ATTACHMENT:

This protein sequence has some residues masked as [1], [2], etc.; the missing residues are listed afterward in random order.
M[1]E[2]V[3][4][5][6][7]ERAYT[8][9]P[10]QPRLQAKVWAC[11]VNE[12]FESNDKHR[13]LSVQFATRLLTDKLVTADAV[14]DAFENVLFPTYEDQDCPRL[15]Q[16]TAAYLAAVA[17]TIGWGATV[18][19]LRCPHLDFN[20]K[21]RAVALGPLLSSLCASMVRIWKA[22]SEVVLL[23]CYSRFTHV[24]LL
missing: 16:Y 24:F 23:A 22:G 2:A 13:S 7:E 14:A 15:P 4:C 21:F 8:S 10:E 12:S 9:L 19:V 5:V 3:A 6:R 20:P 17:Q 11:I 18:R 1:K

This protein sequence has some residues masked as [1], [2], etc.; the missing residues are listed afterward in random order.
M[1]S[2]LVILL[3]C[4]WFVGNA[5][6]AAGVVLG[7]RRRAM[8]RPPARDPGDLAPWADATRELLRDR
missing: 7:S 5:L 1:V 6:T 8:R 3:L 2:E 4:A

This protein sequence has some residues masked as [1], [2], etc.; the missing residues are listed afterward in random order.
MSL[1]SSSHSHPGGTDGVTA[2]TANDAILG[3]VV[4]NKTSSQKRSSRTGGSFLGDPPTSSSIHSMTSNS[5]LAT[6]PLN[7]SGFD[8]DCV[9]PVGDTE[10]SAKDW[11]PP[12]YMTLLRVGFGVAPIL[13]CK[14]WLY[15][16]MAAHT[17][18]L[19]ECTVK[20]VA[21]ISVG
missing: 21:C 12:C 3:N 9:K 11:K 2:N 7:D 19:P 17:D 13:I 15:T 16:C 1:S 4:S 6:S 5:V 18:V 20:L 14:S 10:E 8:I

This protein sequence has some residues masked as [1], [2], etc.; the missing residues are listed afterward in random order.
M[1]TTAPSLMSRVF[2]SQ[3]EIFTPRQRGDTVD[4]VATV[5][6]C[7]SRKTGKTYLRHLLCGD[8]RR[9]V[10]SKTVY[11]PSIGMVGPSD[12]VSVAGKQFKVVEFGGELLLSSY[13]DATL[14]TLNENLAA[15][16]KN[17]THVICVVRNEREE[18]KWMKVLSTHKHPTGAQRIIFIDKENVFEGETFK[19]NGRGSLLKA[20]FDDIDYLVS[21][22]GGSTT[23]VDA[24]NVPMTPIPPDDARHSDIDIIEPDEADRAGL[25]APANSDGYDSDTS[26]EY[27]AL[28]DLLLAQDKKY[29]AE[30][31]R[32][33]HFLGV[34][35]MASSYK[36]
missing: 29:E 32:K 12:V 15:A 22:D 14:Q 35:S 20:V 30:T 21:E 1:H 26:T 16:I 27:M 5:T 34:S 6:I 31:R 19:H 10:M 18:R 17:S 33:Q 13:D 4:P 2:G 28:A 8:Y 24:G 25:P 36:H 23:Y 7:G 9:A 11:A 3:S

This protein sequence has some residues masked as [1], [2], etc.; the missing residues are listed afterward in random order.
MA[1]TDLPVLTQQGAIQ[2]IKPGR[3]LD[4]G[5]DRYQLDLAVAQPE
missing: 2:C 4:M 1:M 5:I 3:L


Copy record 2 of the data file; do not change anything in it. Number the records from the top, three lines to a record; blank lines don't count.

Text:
This protein sequence has some residues masked as [1], [2], etc.; the missing residues are listed afterward in random order.
M[1]S[2]LVILL[3]C[4]WFVGNA[5][6]AAGVVLG[7]RRRAM[8]RPPARDPGDLAPWADATRELLRDR
missing: 7:S 5:L 1:V 6:T 8:R 3:L 2:E 4:A